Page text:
Ridicule is the only weapon which can be used against unintelligible propositions.

Experience demands that man is the only animal which devours his own kind, for I can apply no milder term to the general prey of the rich on the poor.

If our house be on fire, without inquiring whether it was fired from within or without, we must try to extinguish it.

I'm a greater believer in luck, and I find the harder I work the more I have of it.

Nothing is troublesome that we do willingly.

How much pain have cost us the evils which have never happened.

As new discoveries are made, new truths discovered and manners and opinions change with the change of circumstances, institutions must advance also to keep pace with the times.

If a nation expects to be ignorant and free, in a state of civilization, it expects what never was and never will be.

There is not a truth existing which I fear, or would wish unknown to the whole world.

I’m a greater believer in luck, and I find the harder I work the more I have of it.

When injustice becomes law, resistance becomes duty.

The glow of one warm thought is to me worth more than money.

We in America do not have government by the majority. We have government by the majority who participate.

The object of walking is to relax the mind. You should therefore not permit yourself even to think while you walk. But divert your attention by the objects surrounding you.

I never considered a difference of opinion in politics, in religion, in philosophy, as cause for withdrawing from a friend

Laws and institutions must go hand in hand with the general progress of the human mind.

Half a loaf is better than no bread.

Perfect happiness, I believe, was never intended by the Deity to be the lot of one of his creatures in this world; but that he has very much put in our power the nearness of our approaches to it, is what I have steadfastly believed.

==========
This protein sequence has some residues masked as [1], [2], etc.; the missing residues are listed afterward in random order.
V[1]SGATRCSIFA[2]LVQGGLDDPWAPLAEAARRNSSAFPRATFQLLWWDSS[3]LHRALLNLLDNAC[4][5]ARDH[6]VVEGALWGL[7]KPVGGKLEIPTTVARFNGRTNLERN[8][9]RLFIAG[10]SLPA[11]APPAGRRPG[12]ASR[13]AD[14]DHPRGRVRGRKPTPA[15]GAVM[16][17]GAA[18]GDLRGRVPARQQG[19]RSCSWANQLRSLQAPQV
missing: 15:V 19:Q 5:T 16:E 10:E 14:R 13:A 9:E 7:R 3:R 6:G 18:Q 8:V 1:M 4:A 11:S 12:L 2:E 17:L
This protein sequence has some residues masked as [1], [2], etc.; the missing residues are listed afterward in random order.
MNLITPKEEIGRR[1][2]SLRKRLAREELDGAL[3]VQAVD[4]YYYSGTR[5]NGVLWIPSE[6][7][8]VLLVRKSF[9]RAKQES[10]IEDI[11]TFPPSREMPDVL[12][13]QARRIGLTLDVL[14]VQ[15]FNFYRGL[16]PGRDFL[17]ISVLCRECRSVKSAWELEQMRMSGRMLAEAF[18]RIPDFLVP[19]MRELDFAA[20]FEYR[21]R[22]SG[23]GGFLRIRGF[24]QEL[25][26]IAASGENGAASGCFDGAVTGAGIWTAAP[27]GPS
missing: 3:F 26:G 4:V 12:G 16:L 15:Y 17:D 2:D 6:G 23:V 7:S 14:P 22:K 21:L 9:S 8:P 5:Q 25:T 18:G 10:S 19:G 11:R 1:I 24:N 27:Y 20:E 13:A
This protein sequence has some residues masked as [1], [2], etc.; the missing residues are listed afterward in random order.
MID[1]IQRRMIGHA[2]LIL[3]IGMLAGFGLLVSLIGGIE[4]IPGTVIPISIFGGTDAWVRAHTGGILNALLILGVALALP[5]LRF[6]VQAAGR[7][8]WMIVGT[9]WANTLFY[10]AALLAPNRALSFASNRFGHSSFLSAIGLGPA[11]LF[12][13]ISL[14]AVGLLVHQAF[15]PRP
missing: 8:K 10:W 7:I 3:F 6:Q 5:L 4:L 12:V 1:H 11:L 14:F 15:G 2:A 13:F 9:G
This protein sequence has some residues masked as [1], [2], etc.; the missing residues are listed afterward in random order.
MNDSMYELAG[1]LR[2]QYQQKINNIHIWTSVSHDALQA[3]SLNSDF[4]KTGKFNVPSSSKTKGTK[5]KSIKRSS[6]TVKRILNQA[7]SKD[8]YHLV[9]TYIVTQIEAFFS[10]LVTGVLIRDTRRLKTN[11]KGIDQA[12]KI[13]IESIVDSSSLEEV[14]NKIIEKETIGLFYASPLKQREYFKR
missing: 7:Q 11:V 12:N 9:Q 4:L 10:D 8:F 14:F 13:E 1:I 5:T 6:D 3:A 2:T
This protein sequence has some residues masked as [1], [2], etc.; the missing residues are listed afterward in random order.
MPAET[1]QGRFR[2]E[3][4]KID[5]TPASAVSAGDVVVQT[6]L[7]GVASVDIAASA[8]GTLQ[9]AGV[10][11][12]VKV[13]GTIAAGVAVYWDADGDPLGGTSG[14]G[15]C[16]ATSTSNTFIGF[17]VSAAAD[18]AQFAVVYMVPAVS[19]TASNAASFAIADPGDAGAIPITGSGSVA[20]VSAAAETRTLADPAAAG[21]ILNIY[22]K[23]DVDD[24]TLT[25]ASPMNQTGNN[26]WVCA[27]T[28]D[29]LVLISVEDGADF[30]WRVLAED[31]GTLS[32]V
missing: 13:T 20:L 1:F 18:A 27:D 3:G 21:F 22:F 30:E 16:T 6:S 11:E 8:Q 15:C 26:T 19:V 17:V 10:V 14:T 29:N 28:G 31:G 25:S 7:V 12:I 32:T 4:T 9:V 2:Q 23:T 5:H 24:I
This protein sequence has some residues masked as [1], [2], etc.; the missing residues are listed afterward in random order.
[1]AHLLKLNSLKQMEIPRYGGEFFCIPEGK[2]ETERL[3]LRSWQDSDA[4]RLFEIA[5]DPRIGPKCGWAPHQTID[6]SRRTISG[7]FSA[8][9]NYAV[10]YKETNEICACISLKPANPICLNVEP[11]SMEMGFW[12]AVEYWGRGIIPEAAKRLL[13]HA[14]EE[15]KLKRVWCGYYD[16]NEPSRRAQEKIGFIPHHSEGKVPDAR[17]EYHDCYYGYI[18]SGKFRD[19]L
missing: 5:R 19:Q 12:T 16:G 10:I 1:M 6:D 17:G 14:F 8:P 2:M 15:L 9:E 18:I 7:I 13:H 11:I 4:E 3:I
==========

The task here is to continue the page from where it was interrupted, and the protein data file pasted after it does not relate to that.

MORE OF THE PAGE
It is error alone which needs the support of government. Truth can stand by itself.

Never spend your money before you have it.

Too old to plant trees for my own gratification, I shall do it for my posterity.

Every generation needs a new revolution.

The spirit of resistance to government is so valuable on certain occasions, that I wish it always to be kept alive.

That will always appear to be his native language which was most familiar to him in his youth.

Enlighten the people generally, and tyranny and opressions of the body and mind will vanish like evil spirits at the dawn of day.

Do not bite at the bait of pleasure, till you know there is no hook beneath it.

I predict future happiness for Americans if they can prevent the government from wasting the labors of the people under the pretense of taking care of them.

The dead should not rule the living.

Dispositions of the mind, like limbs of the body, acquire strength by exercise.

Where the press is free and every man able to read, all is safe.

Always take hold of things by the smooth handle.

An enemy generally says and believes what he wishes.

Whiskey claims to itself alone the exclusive office of sot-making.

Ignorance is preferable to error, and he is less remote from the truth who believes nothing than he who believes what is wrong.